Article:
Galesburg Register-Mail from Galesburg, Illinois on September 9, 1963 · Page 12
Get access to this page with a Free Trial

Galesburg Register-Mail from Galesburg, Illinois · Page 12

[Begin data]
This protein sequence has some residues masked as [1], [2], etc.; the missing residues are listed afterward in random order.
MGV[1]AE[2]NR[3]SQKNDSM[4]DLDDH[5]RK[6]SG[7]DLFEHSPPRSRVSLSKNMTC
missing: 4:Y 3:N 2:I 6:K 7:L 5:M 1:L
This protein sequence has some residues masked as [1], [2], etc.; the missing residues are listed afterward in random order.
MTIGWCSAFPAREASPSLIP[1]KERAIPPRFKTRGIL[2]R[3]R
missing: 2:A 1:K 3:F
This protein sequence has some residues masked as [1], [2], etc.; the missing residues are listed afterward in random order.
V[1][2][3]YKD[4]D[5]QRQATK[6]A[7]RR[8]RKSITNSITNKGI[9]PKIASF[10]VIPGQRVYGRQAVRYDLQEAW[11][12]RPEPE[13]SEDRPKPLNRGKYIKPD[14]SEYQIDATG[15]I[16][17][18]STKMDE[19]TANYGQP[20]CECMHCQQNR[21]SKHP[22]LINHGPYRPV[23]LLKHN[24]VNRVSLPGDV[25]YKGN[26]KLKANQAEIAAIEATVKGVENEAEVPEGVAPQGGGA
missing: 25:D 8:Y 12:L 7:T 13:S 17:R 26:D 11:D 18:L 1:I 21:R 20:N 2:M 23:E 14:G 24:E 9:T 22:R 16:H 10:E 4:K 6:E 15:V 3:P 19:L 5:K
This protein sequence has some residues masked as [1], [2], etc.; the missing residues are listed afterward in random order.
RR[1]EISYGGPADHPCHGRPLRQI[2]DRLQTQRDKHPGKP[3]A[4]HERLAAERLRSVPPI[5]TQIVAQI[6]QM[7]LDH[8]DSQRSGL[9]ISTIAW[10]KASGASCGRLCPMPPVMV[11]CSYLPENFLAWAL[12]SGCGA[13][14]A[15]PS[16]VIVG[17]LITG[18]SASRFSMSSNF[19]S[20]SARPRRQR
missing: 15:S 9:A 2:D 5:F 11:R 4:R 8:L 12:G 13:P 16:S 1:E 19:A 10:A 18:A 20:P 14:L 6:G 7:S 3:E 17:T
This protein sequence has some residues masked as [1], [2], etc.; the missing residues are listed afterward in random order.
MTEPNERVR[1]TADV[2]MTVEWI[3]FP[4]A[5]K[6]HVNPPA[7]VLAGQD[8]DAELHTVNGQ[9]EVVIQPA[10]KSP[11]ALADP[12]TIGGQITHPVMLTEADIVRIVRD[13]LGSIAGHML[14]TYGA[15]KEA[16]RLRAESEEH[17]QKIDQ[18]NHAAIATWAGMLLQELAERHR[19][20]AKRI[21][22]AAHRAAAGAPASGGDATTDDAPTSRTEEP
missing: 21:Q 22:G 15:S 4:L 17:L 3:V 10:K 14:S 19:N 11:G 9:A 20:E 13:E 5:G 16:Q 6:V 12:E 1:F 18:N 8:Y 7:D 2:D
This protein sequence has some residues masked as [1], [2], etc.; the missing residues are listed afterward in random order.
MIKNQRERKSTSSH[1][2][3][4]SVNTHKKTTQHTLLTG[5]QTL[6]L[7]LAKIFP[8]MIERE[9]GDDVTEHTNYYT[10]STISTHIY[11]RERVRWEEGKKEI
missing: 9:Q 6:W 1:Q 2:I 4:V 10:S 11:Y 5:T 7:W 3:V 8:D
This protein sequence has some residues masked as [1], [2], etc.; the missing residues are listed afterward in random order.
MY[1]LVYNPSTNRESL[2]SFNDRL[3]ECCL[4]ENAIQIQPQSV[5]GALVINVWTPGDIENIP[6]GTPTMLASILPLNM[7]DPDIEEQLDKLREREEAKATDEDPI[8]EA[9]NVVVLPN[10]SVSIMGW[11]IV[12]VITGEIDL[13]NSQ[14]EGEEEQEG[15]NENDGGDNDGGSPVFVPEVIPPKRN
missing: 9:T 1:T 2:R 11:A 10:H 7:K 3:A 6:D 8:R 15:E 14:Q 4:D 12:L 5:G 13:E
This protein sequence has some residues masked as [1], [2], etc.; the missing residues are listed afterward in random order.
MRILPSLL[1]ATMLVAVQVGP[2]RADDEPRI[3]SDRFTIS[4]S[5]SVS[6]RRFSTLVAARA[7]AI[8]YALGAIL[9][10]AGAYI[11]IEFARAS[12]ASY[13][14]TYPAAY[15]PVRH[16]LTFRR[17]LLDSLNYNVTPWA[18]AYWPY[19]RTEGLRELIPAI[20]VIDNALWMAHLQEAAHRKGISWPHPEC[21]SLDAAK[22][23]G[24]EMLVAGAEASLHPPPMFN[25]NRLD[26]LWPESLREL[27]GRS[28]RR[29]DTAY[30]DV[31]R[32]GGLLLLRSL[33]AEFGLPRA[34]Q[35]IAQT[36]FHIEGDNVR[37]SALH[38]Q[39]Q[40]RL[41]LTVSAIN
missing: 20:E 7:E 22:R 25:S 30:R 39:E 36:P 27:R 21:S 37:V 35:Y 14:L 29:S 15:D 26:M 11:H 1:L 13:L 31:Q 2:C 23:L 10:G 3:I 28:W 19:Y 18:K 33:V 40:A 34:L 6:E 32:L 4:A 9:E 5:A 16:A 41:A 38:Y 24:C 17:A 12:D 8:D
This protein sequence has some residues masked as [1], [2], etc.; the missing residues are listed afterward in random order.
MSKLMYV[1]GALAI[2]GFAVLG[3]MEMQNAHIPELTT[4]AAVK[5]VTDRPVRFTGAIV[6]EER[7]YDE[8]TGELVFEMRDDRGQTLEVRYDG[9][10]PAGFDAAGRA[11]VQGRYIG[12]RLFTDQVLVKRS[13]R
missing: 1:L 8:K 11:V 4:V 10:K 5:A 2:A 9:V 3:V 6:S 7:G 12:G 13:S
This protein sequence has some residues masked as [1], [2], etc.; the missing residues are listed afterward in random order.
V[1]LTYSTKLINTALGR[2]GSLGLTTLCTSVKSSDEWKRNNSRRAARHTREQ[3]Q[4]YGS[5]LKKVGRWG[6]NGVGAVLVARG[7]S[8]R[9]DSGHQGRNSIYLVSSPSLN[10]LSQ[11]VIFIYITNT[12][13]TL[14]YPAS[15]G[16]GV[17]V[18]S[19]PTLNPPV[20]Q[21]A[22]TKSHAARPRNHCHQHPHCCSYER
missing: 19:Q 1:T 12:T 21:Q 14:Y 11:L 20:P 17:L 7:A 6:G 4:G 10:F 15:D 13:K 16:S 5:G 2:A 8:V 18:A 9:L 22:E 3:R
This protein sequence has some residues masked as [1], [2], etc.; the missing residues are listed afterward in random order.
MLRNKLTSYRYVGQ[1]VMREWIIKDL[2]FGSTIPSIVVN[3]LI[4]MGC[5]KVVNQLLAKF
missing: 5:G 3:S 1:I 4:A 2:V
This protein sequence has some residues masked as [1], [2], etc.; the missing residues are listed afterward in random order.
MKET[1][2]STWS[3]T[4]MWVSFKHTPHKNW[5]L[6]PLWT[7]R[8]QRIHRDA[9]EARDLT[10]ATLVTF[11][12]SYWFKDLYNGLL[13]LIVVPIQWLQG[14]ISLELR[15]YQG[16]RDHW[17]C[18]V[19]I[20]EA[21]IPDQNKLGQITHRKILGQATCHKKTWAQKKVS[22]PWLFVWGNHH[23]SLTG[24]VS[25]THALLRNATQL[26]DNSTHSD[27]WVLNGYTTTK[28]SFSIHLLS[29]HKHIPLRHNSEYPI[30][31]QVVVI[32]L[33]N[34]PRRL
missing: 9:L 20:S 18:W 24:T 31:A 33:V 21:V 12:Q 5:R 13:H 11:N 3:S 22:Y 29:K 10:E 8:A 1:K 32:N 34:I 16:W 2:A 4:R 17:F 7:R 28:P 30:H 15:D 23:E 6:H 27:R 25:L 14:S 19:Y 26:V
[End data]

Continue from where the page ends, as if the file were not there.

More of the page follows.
Galesburg, Illinois
Issue Date:
Monday, September 9, 1963
Page 12
Start Free Trial